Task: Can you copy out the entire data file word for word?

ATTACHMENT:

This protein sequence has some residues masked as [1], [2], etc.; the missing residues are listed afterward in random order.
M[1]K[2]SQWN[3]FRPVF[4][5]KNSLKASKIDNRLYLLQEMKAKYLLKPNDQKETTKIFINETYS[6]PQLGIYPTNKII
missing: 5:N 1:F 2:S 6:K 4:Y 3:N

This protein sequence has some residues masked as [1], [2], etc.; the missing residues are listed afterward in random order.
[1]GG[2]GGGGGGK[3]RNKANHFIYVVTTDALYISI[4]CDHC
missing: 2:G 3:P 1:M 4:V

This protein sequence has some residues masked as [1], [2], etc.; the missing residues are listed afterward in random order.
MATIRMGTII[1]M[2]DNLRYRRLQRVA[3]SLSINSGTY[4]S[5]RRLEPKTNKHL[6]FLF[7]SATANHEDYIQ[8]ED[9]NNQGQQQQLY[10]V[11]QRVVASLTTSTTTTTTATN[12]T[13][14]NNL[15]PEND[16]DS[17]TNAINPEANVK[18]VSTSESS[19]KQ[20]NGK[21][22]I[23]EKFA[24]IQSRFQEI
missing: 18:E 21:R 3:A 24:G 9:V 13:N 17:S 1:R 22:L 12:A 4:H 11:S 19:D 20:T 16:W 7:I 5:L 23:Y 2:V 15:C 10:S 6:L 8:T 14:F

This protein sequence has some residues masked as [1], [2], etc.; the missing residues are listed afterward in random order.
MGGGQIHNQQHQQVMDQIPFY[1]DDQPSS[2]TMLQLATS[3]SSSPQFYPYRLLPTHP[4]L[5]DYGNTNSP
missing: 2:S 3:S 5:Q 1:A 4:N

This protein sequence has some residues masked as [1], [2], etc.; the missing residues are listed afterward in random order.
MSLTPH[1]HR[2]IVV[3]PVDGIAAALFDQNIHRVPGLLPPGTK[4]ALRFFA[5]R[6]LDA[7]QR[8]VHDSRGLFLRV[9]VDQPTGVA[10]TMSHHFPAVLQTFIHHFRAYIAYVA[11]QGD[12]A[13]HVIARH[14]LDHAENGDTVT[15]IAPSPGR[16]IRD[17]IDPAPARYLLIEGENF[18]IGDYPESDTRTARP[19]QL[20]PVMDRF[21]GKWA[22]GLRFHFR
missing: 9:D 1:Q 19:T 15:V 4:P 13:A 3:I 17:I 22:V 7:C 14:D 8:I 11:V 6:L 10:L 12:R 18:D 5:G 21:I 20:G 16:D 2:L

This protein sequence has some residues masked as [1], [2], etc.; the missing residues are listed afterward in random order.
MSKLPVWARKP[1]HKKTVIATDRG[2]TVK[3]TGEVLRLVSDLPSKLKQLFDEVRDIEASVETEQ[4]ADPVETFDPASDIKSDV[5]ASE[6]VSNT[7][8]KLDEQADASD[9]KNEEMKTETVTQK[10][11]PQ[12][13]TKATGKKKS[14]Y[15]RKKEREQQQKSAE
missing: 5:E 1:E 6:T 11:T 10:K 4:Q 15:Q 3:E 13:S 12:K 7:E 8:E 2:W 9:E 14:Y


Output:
This protein sequence has some residues masked as [1], [2], etc.; the missing residues are listed afterward in random order.
M[1]K[2]SQWN[3]FRPVF[4][5]KNSLKASKIDNRLYLLQEMKAKYLLKPNDQKETTKIFINETYS[6]PQLGIYPTNKII
missing: 5:N 1:F 2:S 6:K 4:Y 3:N

This protein sequence has some residues masked as [1], [2], etc.; the missing residues are listed afterward in random order.
[1]GG[2]GGGGGGK[3]RNKANHFIYVVTTDALYISI[4]CDHC
missing: 2:G 3:P 1:M 4:V

This protein sequence has some residues masked as [1], [2], etc.; the missing residues are listed afterward in random order.
MATIRMGTII[1]M[2]DNLRYRRLQRVA[3]SLSINSGTY[4]S[5]RRLEPKTNKHL[6]FLF[7]SATANHEDYIQ[8]ED[9]NNQGQQQQLY[10]V[11]QRVVASLTTSTTTTTTATN[12]T[13][14]NNL[15]PEND[16]DS[17]TNAINPEANVK[18]VSTSESS[19]KQ[20]NGK[21][22]I[23]EKFA[24]IQSRFQEI
missing: 18:E 21:R 3:A 24:G 9:V 13:N 17:S 1:R 22:L 12:A 4:H 11:S 19:D 20:T 16:W 7:I 5:L 23:Y 2:V 15:C 10:S 6:L 8:T 14:F

This protein sequence has some residues masked as [1], [2], etc.; the missing residues are listed afterward in random order.
MGGGQIHNQQHQQVMDQIPFY[1]DDQPSS[2]TMLQLATS[3]SSSPQFYPYRLLPTHP[4]L[5]DYGNTNSP
missing: 2:S 3:S 5:Q 1:A 4:N

This protein sequence has some residues masked as [1], [2], etc.; the missing residues are listed afterward in random order.
MSLTPH[1]HR[2]IVV[3]PVDGIAAALFDQNIHRVPGLLPPGTK[4]ALRFFA[5]R[6]LDA[7]QR[8]VHDSRGLFLRV[9]VDQPTGVA[10]TMSHHFPAVLQTFIHHFRAYIAYVA[11]QGD[12]A[13]HVIARH[14]LDHAENGDTVT[15]IAPSPGR[16]IRD[17]IDPAPARYLLIEGENF[18]IGDYPESDTRTARP[19]QL[20]PVMDRF[21]GKWA[22]GLRFHFR
missing: 9:D 1:Q 19:T 15:V 4:P 13:A 3:I 17:I 22:V 7:C 14:D 8:I 11:V 6:L 10:L 12:R 18:D 5:G 21:I 20:G 16:D 2:L

This protein sequence has some residues masked as [1], [2], etc.; the missing residues are listed afterward in random order.
MSKLPVWARKP[1]HKKTVIATDRG[2]TVK[3]TGEVLRLVSDLPSKLKQLFDEVRDIEASVETEQ[4]ADPVETFDPASDIKSDV[5]ASE[6]VSNT[7][8]KLDEQADASD[9]KNEEMKTETVTQK[10][11]PQ[12][13]TKATGKKKS[14]Y[15]RKKEREQQQKSAE
missing: 5:E 1:E 6:T 11:T 10:K 4:Q 15:Q 3:E 13:S 12:K 7:E 8:E 2:W 9:E 14:Y